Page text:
With such uniformity and visibility across all your teams, with goals agreed upon by said teams, full organizational alignment will follow.
Check out our blog for more on agile communication best practices.
Regular meetings are important but they quickly become useless if you’re not using data to inform what you’re talking about.
Deciding what to do next involves considering the current status of your tasks, what everyone’s workload looks like, and where the blockers are.
The best way of engaging with these questions is by visualizing them in agile reports. Ideally you want to stick these reports on a dashboard where everyone can see at a glance what’s happening.
Reporting and data visualization don’t just trigger discussions in meetings. They also create transparency among team members and enable leaders to monitor how everyone is performing.
Invest in training and development
New tools and working practices can be intimidating or obtuse to teams that are settled with the ways they have been working for years.
Without the proper training, both for management and teams, tools will have slow adoption and lack of training can leave teams out in the cold and feeling abandoned by management.
Agile, however, is not something best learned by sitting people down and making them read a long list of principles. Agile is something that works through trial and error and constant communication to make everyone’s workflows more efficient — so embrace it.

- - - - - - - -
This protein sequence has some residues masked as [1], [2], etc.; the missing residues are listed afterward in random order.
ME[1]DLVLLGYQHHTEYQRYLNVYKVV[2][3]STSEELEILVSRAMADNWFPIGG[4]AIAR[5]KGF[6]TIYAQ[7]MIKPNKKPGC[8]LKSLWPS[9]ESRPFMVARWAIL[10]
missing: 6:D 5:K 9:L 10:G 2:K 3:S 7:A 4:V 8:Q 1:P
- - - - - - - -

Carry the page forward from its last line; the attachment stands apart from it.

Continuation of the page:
Track errors, give people training in the tools they will be working on, let them know how agile is done and then give it a try with the idea in mind that you’ll always be looking for ways to improve and it is never “finished”.
While you can hire an agile coach to get things working quickly, just remember that agile is about the “we” and not individual stakeholders. To get everyone aligned with agile, they need to be removing blockers and collaborating with everyone relevant in their workspace. That could mean splitting up teams, creating pairs, or whatever makes the most sense for your team to get everyone on the same level.
Agile tools to align your strategy with your resources
Wherever you are on your agile journey, and whatever flavor of agile you’re running, Tempo’s modular and flexible solutions offer the complete suite of tools to support your organization.
From setting the strategy for the whole business and communicating the roadmap with Roadmunk, to organizing the work for the teams getting it done in Structure, and visualizing performance in Custom Charts, Tempo has the tools for any company looking to develop their Agile workflows.
For more resources like this visit tempo.io/agile-at-scale.